Cuba Ransomware Group’s Sophisticated Cyberattack Techniques Unveiled
August 22, 2023
The Cuba ransomware group, a Russian threat actor, launched an unsuccessful cyberattack on an organization servicing US critical infrastructure in June. The group, known for its high-profile ransomware attacks, used a combination of multiple CVEs, commercial tools, unique malware, and evasion techniques. In this particular campaign, discovered by Blackberry, it targeted a US critical infrastructure provider and a systems integrator in Latin America. The group exploited two vulnerabilities, CVE-2020-1472 'Zerologon' and CVE-2023-27532, and deployed two of its signature malwares, BUGHATCH and BURNTCIGAR, along with commercial software programs Metasploit and Cobalt.
The attack was first detected in May when an administrator-level login was performed using Remote Desktop Protocol (RDP). There were no signs of previous failed login attempts or brute-forcing. The method used by the attacker to obtain valid credentials remains unknown, but Blackberry researchers have previously observed Cuba using initial access brokers for this purpose. After gaining access, Cuba deployed BUGHATCH, a custom downloader that establishes a connection to a command-and-control (C2) server and downloads attacker payloads. In this instance, one of the payloads downloaded was Metasploit, which was used to solidify the group's foothold in the target environment.
To escalate privileges and gain administrator access, the group exploited Zerologon, a three-year-old vulnerability in Windows' Netlogon Remote Protocol. In addition, they exploited a high-severity bug in the Veeam backup software to extract credentials from its config file. BURNTCIGAR, Cuba's second proprietary malware, was used to execute Bring Your Own Vulnerable Driver (BYOVD) attacks. This malware terminates kernel-level processes en masse by exploiting the I/O control codes used for communication with drivers.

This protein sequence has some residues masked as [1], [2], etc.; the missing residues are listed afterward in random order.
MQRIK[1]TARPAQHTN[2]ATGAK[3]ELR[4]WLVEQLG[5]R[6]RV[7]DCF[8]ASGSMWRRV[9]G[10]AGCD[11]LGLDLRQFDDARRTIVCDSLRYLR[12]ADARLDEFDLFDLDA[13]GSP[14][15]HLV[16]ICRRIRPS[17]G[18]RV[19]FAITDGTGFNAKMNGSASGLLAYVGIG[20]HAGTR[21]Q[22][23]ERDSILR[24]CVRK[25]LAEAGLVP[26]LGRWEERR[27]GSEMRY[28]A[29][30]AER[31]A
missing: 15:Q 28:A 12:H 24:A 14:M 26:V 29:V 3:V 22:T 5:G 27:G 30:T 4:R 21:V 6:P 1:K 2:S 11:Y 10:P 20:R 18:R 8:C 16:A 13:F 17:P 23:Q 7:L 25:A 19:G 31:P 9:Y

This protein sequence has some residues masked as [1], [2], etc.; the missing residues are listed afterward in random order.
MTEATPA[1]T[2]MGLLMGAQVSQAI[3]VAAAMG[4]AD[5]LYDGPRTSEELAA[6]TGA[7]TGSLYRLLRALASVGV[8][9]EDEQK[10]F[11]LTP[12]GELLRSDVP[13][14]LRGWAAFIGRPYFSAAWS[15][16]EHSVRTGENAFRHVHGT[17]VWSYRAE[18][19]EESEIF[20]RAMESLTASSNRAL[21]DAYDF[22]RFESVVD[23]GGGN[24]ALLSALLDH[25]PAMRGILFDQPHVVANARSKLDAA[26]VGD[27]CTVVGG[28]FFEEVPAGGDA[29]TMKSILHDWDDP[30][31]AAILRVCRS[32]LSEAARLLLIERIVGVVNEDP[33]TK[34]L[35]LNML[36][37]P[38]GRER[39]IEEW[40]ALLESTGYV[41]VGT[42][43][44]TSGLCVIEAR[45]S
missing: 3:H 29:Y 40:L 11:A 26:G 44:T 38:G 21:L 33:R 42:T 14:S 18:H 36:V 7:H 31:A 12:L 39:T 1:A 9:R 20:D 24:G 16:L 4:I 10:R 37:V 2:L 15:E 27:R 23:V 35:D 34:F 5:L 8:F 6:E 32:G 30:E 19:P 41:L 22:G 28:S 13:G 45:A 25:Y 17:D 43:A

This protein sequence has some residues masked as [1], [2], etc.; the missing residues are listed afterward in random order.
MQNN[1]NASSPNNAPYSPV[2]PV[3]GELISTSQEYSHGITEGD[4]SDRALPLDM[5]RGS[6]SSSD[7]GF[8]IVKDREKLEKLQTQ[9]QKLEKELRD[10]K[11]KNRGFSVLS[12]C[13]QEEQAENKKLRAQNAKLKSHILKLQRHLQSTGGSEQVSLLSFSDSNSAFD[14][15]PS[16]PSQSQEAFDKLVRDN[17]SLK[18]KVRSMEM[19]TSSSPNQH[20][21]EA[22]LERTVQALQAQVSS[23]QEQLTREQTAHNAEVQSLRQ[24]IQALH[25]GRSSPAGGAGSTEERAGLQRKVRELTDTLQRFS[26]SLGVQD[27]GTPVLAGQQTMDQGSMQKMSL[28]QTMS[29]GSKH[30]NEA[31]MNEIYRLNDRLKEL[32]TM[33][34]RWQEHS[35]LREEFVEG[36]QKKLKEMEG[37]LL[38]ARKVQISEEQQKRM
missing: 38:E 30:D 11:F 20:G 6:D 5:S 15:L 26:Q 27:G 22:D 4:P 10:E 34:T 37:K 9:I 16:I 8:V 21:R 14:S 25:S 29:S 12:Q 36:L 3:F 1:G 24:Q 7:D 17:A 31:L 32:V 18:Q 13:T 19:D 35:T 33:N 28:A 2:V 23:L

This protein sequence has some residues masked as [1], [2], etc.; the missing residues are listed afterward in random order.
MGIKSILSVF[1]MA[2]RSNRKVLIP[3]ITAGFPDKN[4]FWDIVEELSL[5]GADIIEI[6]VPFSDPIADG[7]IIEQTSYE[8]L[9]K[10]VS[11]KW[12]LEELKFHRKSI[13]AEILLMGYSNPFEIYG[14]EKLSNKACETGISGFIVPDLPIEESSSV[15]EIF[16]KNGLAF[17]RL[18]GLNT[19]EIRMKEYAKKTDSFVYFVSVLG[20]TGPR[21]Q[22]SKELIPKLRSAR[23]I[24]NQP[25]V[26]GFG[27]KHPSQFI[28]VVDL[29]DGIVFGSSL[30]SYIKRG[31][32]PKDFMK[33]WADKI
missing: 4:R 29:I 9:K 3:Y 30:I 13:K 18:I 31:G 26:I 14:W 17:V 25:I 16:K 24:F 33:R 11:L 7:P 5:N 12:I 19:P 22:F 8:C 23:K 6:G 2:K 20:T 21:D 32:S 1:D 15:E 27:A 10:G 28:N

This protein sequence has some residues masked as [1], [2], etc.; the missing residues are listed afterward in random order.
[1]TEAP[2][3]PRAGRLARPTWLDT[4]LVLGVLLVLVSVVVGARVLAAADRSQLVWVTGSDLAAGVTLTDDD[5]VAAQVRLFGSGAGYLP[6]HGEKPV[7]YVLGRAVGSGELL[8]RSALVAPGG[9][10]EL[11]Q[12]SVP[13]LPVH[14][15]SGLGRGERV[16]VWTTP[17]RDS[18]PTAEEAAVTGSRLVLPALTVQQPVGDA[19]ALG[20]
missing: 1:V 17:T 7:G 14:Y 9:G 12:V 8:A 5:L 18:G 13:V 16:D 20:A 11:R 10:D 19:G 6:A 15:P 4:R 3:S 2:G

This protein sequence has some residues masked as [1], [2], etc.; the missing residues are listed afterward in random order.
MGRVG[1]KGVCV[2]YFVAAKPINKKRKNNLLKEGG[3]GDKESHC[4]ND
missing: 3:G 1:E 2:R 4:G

The group also took measures to avoid detection, moving slowly and deliberately over a period of two months within the network. Since its discovery in 2019, Cuba has been one of the most profitable ransomware outfits in the world. According to data from CISA, as of August 2022, the group had compromised 101 entities, 65 in the US and 36 in other countries, demanding a total of $145 million in ransom payments and receiving around $60 million. Despite using Cuban Revolution references and iconography in its code and leak site, evidence suggests the group is of Russian origin.
To defend against the Cuba ransomware group, organizations are advised to focus on detection technologies, timely and possibly automated patching, and investment in advanced threat intelligence. If these measures fail, immediate and decisive action is necessary to prevent significant losses.
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